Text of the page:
Financial back office software projects can impact all or a significant subset of an organization’s overall operations. Therefore, greater consideration has to be given to the consequences of changes in operations caused by new implementations. Why? – because the back office operations of an organization will determine if the organization makes or loses money. Greater scope, greater consequences, greater care – all contribute to additional burdens that complicate project activity.
Conflicting objectives arise as back office constituencies strive to accommodate change.
Not all back office groups will necessarily benefit the same from a new back office project. All want new, improved features for their groups, but new features desired by different groups may be different and even contradictory. Getting groups to accept changes benefitting other groups but not their own can be challenging – particularly if the changes complicate their operations. In a nutshell, it can be difficult to buy into change for the greater good that doesn’t include your own group.
Security and privacy issues can be more pronounced in back office operations.
More client groups handling more sensitive data – this basic feature characterizes financial back office operations. Consequently, security and privacy concerns are increased. Because any new functionality has the potential to destabilize existing security conventions, security personnel have to be careful in how new back office software projects are implemented. Implementation procedures may become more complex to address potential security risks, and this can increase inefficiency in project implementation. This characteristic is present in all contemporary software projects, but because the risk of security and privacy breaches increases with the number of parties handling data, financial back office projects tend to be affected to a greater degree.
More integration points increase the complexity of financial back office software projects.
Back office projects have more constituents, all of whom create data as part of their operations or who rely upon it to do their work. More internal and external interfaces plus more processing points equal greater project complexity. More complexity tends to mean more problems, longer project cycles, more resources, and greater costs during project implementation.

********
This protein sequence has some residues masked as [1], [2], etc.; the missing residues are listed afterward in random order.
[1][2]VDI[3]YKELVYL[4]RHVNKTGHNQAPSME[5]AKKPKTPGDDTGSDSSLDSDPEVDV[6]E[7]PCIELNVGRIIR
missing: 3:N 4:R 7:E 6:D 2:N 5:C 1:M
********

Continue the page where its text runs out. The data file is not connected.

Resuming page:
So what does all of this mean? How can a financial back office project team consisting of vendor and client personnel protect itself against the problems already noted? Unfortunately, there’s no silver bullet – you can employ all the best project practices you know, and success still isn’t assured. The risk isn’t so much that the project will be a technical failure because mid-course corrections can address technical issues. The real risk is that the project extends significantly beyond the targeted implementation window. This increases the chance that the project gets cancelled – either because the cost becomes too high or the problems that the project was to fix get addressed using some alternative, less painful, means. It doesn’t matter – net result: failed project.
If you can’t assure success, what can you do to at least increase the chances of project success? We’ve found that probably the biggest factor in successful vendor / client financial back office projects is the level of engagement of all affected client groups. Obviously, you need capable, responsible people involved from both vendor and client teams. But as noted above, getting necessary focus and commitment from client groups is not a given. But this is what’s needed for successful projects – especially in the financial back office space.